Both the English and Urdu translations were reprinted several times. By 1990 there were 203,000 English copies printed by one publisher alone, Aisha Bahwany, in Pakistan. The interesting thing is that none of these reprints included the 70 pages of introduction by Lonsdale and Laura Ragg, because in their introduction they provide evidence to the effect that the book is a medieval forgery. The facsimile of the original title page, in some of the English editions, gives the misleading impression that one is dealing with the complete text of the original book by Lonsdale and Laura Ragg. The English translation of the document has now been printed by several Muslim publishers in Britain and America without any acknowledgement to previous publishers or to Lonsdale and Laura Ragg, the translators into English.

References

  1. Sale, George, "Preliminary Discourse to the Koran", pp. ix-x & 58
  2. Barnabas-Evangeliums, Codex No. 2662, Handschriften-und Inkunabelsammlung, Austria National Library, Vienna
  3. Rahim, M A, "The Gospel of Barnabas" (Qur’an Council of Pakistan, Karachi, 1973)
  4. "The Gospel of Barnabas", 3rd Edition, with introduction (Begum Aisha Bawany Wakf, 1974); "The Gospel of Barnabas", 6th Edition, with appendix (Begum Aisha Bawany Wakf, 1977)
  5. "Barnabas ki Injil" (Islamic Publications Ltd. Lahore) Asi Zia-ai, 1974; "Barnabas ki Injil" (Islamic Publications Ltd. Lahore), 3rd. Edition. 1981

Its Contents and the Message

Its Contents and Message

The gospel of Barnabas can be divided into several sections of which the following is a brief description:

CHAPTERS 1-9:  The birth of Jesus; his childhood and his "disputation" with the doctors concerning the law.

CHAPTERS 10-47:  Jesus receives a book, the Injil from God. He begins his ministry and performs miracles. He preaches, "I am not the messiah, the messiah will be born of the Ishmaelites".

CHAPTERS 48-98:  The Roman soldiers worship him as God but Jesus tells them that he is not the son of God. He has come to give the glad tidings of the coming of Muhammad.

CHAPTERS 99-126:  A crowd gathers to appoint Jesus as king but Jesus leaves for Damascus and then travels to some other cities.

CHAPTERS 127-153:  Jesus teaches his disciples about penitence, fasting, prayer, fear of God and high morals.

CHAPTERS 154-191:  Jesus teaches about the sinful world, the nature of sin, restoration, freedom, paradise and predestination. A scribe is also mentioned who claims that he saw a secret book of Moses which declares that the "Messiah springeth from Ishmael and not from Isaac".

CHAPTERS 192-222: Jesus raises Lazarus from the dead and predicts the judgment of Jerusalem. The Jews attempt to stone him but he vanishes. He is betrayed by Judas. Jesus is taken into heaven and Judas’ face is made to look like that of Jesus. Judas is mistakenly crucified in place of Jesus. Jesus appears to his friends and his mother and tells them that he was not crucified. He charges Barnabas to write the gospel (Injil) after which he returns to heaven.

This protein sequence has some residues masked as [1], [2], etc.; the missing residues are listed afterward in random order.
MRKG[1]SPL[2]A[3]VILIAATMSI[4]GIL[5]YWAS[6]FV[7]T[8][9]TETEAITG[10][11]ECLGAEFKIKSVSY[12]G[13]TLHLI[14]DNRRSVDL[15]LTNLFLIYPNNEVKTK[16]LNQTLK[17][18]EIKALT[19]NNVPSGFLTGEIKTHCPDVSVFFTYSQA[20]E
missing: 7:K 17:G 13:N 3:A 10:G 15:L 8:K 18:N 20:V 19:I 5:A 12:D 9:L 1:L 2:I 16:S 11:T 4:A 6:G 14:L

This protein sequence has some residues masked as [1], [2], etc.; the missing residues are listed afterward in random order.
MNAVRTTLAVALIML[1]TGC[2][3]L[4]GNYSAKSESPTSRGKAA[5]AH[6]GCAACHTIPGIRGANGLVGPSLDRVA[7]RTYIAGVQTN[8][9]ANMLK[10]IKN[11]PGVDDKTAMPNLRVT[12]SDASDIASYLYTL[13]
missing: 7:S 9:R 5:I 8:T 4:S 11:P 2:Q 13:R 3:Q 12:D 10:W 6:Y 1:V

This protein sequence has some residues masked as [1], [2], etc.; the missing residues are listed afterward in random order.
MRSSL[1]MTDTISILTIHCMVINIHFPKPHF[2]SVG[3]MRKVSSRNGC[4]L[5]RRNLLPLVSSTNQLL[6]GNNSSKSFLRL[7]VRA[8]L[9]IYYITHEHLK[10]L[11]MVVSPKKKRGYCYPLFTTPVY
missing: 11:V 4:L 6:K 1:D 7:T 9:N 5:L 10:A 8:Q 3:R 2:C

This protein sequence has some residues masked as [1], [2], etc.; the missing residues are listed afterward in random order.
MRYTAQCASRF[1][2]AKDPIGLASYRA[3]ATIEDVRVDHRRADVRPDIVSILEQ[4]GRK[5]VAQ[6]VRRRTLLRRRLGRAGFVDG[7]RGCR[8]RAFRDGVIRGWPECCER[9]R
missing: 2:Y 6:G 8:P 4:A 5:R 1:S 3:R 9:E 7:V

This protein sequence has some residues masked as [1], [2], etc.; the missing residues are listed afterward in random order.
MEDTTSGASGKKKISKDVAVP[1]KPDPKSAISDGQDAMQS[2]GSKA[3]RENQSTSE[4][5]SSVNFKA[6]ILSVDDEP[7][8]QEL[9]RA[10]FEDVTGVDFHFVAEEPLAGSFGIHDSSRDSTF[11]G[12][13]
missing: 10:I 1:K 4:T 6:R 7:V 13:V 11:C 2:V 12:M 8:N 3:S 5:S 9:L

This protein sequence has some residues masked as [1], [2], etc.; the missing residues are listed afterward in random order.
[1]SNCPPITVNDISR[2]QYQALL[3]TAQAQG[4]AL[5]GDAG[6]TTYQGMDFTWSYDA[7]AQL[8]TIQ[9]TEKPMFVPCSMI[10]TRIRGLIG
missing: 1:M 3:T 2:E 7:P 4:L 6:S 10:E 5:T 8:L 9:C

The message of this gospel

Muslims value this gospel highly because it teaches against the doctrine presented in the New Testament. The following are the main points of this gospel which may affirm some of the Muslim beliefs but contradicts the teaching of the New Testament:

1. Jesus is a servant and only a messenger of God (Barnabas, chapter 55). He is not God, nor the Son of God, nor a god (Barnabas, chapters 53 and 100).

2. Jesus predicts the coming of the Messiah who is Muhammad (Barnabas, chapters 42-44). He himself refuses to be a messiah but gives this title to Muhammad. It was Ishmael who was to be sacrificed, not Isaac (Barnabas, chapter 44).

3. Jesus ascended to heaven before the crucifixion and Judas was made to look like Jesus (Barnabas, chapter 220). Jesus did not die on the cross (Barnabas, chapter 215). It was Judas Iscariot who died on the cross (Barnabas, chapter 216). The disciples stole the body of Judas and claimed that Jesus was risen. Many of the disciples have taught this deception, including Paul.

The Write

Was Barnabas the writer of this gospel? Muslims say, "yes" to this question and call upon the book of Acts for evidence where Barnabas is mentioned. However, our investigation reveals that the Barnabas of Acts and the Barnabas of this gospel are two different people who lived at different times.

According to the New Testament, Barnabas was not present during the ministry of Jesus. He is first mentioned in Acts after the church was already established. He, like other disciples, sold his property to raise money for distribution to the poor (Acts 4). He was a Jew from Cyprus named Joseph whom the apostles called Bar-nabas, which means "son of encouragement" (Acts 4:36).

According to the document in question, however, Barnabas was an apostle of Jesus and known by this name throughout Jesus' ministry. On many occasions Jesus is reported to have called him Barnabas instead of Joseph. This weakens the credibility of this gospel because Barnabas was never called to be an apostle by Jesus, according to all the available lists in the other Gospels.